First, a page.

This plug-in was shown alongside a home electrical system tailored to PHEVs
Mitsubishi isn’t a big player in North America, but its Outlander plug-in hybrid is a best-seller in Europe, with good growth potential as more cities move toward banning internal combustion propulsion in city centers. So it’s no surprise that Mitsubishi chose Geneva to reveal its latest concept vehicle, a plug-in-hybrid SUV called the Engelberg Tourer. The moniker is taken from a Swiss ski town; if it were revealed in America, perhaps it’d be called the Vail Tourer or perhaps the Jackson Hole Tourer. (As it sits, we wish it also incorporated the wider region’s name and was called the Engleberg-Titlis Tourer, because comedy.)
The concept is meant to showcase the adaptive nature of Mitsubishi’s twin-motor PHEV system. Largely similar to the driveline in the Outlander PHEV, which teams a 2.4-liter gasoline engine with electric motors at each axle, the Engleberg Tourer uses Mitsubishi’s Active Yaw Control to split the torque front and rear. With a destination programmed into the navigation system, it can also use available data on weather, traffic, and road conditions to fine-tune both the torque split and battery management. Mitsubishi claims a battery-only range of 43.5 miles (70 km) and a fuel-and-battery range of 435 miles (700 km).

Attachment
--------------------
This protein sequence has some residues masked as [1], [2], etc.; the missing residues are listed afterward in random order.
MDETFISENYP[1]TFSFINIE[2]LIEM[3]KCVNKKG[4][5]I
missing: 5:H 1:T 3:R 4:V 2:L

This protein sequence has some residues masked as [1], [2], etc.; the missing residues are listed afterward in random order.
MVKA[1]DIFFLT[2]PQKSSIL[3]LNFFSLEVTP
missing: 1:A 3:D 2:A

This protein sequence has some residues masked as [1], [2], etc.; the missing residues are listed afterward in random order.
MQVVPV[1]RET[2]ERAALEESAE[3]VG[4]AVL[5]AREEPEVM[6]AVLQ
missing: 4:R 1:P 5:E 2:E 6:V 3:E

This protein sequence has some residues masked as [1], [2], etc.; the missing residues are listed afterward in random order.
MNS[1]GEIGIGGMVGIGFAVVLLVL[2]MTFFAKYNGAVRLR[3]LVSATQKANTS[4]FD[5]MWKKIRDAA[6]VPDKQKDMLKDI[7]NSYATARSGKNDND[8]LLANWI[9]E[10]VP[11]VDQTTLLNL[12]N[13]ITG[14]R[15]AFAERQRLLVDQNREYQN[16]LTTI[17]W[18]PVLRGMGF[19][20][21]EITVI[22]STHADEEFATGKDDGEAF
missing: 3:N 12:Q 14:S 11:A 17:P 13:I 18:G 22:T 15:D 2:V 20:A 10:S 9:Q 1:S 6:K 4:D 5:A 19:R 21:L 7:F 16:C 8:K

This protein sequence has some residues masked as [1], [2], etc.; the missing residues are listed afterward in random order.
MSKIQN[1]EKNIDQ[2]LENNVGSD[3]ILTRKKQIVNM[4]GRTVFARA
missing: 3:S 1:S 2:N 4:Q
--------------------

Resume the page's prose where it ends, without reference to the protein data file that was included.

The Engelberg Tourer’s styling points to the future direction of Mitsubishi’s SUVs. Even allowing for the flights of fancy that are part and parcel of any show property, several elements could easily make it to production, including the large, blanked-off grille, the high-mounted running lights, the sharp bodyside creases, and the vertical chrome element on the front doors. The bulge on the roof is a concealed carrier for snowboards. Inside, the Engelberg Tourer has three rows of narrow-profile seats designed to free up interior space.